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Uriah Heep

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4 stars I haven't heard a live Uriah Heep album since one of the best live recordings ever was released by the group back in 1973. Live set the standard for unprecedented successes in live recordings such as Frampton Comes Alive. For those of you too young to remember, Uriah Heep was a progressive-rock band of the highest order for many years. They are going through an enjoyable phase of their long and successful career right now. Interest in their history has been renewed with a series of remastered back catalog recordings (Sanctuary/Castle) and special live events in the U.K. The only remaining original members are co-founder Mick Box (guitar) and Lee Kerslake (drums). Box founded the group with now deceased lead singer David Byron. Some thirty members have come and gone since their inception, and they have survived all the changes to bring you new material and an exciting new live recording. The group's album cover art is always recognizable. Roger Dean (Yes covers) is the man that makes the fantasy science fiction scenes so memorable. Demons And Wizards and The Magician's Birthday are the albums that always come to mind for some of the more colorful, thought provoking, and graphically intense images.

All the excitement and wonderment of youth came rushing back to me in an instant as they kick things off with "Return To Fantasy," then its followed by a raucous and rocking "Bird Of Prey." Bernie Shaw fits in well with the scheme of things, he sounds like a true-to-form Uriah Heep vocalist reminiscent of David Byron. Shaw introduces their latest single "Come Away Melinda," which I thought was a little too soft and top forty for these old rockers. [Um, well, it was originally released in 1970 on Very 'Eavy, Very 'Umble (or Uriah Heep in the US) - ed.] "Gypsy", "Sunrise", and "July Morning" are real keepers. Those three tracks were my personal favorites of the electric set. It's vintage early Heep at its very best. The court jester Ian Anderson shows up on both sets to add his famous flute sounds to the mix for a short time, giving the crowd a burst of his charm and enchantment, which only adds to the magic of the performances. Mick Box remains the ever present anchor of the group. He still has what it takes to rock after all these years, and he serves as an example to younger musicians how you can have a long and successful career and survive it quite nicely without overdosing or killing yourself.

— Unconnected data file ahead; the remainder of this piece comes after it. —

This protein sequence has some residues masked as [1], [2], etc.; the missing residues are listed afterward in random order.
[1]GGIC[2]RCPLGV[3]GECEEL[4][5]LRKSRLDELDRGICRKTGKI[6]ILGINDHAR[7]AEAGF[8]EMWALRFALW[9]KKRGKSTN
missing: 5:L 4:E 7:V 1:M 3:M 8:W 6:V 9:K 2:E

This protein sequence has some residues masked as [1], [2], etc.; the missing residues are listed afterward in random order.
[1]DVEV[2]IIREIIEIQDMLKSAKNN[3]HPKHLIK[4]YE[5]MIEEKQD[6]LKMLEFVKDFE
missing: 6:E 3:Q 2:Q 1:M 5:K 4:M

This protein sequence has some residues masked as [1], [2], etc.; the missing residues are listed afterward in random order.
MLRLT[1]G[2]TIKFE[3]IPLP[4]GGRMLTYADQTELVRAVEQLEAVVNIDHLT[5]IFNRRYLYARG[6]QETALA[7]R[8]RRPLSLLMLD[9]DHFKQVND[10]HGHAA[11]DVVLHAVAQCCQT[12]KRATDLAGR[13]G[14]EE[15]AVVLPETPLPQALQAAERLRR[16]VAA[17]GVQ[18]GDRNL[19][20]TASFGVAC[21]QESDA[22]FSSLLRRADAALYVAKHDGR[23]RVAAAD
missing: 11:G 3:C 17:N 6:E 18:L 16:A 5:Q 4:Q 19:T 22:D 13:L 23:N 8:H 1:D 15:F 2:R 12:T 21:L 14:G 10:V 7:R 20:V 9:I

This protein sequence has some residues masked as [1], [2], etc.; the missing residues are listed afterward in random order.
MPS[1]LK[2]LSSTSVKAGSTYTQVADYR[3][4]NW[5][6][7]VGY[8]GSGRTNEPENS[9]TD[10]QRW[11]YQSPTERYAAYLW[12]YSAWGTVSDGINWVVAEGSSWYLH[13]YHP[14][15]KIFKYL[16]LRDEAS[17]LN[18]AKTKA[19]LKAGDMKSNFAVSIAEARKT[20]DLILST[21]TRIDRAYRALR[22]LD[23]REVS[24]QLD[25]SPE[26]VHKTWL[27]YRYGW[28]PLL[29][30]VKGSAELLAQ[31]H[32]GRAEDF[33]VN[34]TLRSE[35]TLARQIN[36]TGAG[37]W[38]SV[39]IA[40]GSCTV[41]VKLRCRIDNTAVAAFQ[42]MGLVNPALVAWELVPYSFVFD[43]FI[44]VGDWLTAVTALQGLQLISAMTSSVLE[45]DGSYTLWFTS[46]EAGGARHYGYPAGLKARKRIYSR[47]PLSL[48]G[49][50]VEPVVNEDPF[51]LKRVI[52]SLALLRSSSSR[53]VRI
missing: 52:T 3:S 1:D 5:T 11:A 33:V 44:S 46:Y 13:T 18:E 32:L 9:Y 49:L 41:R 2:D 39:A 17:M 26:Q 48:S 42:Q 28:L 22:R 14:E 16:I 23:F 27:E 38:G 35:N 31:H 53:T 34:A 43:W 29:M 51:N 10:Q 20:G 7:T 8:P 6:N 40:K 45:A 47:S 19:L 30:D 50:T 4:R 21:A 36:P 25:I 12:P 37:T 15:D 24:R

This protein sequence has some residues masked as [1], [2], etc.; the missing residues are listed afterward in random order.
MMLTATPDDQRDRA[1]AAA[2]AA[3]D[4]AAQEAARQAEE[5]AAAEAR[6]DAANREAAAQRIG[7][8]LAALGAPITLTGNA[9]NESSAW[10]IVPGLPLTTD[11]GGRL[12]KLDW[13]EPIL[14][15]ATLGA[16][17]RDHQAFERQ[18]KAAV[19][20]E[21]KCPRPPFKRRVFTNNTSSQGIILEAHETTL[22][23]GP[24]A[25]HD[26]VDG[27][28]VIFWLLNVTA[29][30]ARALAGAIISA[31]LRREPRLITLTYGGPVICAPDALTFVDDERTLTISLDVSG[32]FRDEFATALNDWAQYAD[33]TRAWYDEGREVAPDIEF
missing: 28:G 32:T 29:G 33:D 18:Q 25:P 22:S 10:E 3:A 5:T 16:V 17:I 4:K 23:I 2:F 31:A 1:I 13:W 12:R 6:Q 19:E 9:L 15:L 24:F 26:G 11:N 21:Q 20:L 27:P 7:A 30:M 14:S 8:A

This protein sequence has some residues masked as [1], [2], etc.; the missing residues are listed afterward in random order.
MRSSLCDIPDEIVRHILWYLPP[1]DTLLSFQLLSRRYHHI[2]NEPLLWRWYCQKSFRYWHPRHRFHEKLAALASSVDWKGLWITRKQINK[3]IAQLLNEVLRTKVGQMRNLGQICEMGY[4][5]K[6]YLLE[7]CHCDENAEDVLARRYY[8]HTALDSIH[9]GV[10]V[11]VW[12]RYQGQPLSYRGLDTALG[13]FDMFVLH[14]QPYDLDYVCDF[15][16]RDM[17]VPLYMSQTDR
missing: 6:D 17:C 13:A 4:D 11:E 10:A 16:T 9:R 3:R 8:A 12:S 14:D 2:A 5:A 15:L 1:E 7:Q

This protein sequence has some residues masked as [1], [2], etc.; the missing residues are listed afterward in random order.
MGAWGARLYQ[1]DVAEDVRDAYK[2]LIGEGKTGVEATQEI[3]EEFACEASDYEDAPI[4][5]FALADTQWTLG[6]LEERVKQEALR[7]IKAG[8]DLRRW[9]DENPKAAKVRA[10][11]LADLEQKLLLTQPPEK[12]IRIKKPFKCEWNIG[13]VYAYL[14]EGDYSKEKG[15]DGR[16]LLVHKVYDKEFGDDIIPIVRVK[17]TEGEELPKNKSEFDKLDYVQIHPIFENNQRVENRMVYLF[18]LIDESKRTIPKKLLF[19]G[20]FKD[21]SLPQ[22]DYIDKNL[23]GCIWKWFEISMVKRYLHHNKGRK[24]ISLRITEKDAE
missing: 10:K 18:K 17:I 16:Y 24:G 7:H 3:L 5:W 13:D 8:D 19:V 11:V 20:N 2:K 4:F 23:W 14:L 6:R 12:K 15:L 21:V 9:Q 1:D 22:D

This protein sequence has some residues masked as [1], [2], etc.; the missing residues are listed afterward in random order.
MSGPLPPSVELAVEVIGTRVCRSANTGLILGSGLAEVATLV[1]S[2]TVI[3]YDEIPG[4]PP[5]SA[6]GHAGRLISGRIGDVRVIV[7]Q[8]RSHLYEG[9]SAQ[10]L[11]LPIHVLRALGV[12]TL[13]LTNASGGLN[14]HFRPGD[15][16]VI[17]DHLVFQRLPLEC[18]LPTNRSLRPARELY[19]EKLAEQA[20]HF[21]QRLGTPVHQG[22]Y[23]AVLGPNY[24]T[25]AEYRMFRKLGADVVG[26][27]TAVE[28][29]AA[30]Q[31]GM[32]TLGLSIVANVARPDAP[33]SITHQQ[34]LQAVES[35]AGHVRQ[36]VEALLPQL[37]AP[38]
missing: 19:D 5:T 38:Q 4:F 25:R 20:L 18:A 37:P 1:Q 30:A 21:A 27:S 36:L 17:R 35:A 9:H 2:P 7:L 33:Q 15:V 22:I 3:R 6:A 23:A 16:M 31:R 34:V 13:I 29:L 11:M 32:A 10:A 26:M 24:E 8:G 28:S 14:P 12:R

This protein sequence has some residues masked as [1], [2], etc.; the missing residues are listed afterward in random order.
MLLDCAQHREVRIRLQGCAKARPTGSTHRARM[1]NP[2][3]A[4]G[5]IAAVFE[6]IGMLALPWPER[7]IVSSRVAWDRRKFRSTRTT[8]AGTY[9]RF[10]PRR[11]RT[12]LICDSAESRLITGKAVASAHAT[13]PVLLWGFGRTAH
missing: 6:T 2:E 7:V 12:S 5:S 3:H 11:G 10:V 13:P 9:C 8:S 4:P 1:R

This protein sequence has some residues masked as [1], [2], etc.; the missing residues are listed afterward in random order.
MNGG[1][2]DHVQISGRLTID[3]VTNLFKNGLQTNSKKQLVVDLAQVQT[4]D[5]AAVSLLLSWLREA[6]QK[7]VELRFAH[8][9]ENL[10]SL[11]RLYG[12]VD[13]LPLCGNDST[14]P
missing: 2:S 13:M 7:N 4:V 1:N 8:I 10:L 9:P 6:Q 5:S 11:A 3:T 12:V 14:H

The disc has a nice steady flow with a gradual momentum that reaches its peak towards the end of the show. I can't say enough how much I enjoyed this set. It reminded me of how important this group was to me when I was a teenager. They were one of the first bands that planted the seed that continues to grow and blossom to this day. Uriah Heep is one of the original British prog-rockers that became as important and influential as Yes, the proof is on this CD. Long live rock and roll!

Report this review (#31439)
Posted Monday, January 24, 2005 | Review Permalink